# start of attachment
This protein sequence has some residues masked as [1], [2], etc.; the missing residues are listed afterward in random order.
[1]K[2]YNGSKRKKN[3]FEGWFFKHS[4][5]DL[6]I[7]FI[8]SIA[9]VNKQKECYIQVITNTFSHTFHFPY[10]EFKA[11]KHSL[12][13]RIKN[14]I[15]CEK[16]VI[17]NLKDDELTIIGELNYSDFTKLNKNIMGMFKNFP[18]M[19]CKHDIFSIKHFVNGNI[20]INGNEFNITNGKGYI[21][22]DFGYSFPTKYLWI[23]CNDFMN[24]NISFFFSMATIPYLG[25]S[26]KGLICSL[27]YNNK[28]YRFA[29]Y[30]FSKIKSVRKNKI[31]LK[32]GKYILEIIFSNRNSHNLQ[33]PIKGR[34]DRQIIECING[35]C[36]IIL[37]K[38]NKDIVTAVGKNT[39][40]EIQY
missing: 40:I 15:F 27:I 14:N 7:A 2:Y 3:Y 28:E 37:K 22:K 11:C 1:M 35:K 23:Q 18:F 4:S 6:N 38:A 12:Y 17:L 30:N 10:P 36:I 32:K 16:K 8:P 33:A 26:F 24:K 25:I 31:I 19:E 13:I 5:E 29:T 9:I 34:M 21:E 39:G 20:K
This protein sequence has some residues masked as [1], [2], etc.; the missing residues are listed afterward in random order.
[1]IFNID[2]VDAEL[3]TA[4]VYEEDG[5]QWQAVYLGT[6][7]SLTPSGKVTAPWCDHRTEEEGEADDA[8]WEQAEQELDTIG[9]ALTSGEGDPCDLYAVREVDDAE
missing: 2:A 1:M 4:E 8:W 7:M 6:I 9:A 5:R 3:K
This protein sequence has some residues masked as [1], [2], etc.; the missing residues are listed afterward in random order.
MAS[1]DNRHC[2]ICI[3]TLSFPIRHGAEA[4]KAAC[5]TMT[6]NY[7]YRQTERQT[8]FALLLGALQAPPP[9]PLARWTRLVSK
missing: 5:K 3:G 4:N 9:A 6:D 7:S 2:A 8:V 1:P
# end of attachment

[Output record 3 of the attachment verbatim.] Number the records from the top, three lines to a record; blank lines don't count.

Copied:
This protein sequence has some residues masked as [1], [2], etc.; the missing residues are listed afterward in random order.
MAS[1]DNRHC[2]ICI[3]TLSFPIRHGAEA[4]KAAC[5]TMT[6]NY[7]YRQTERQT[8]FALLLGALQAPPP[9]PLARWTRLVSK
missing: 5:K 3:G 4:N 9:A 6:D 7:S 2:A 8:V 1:P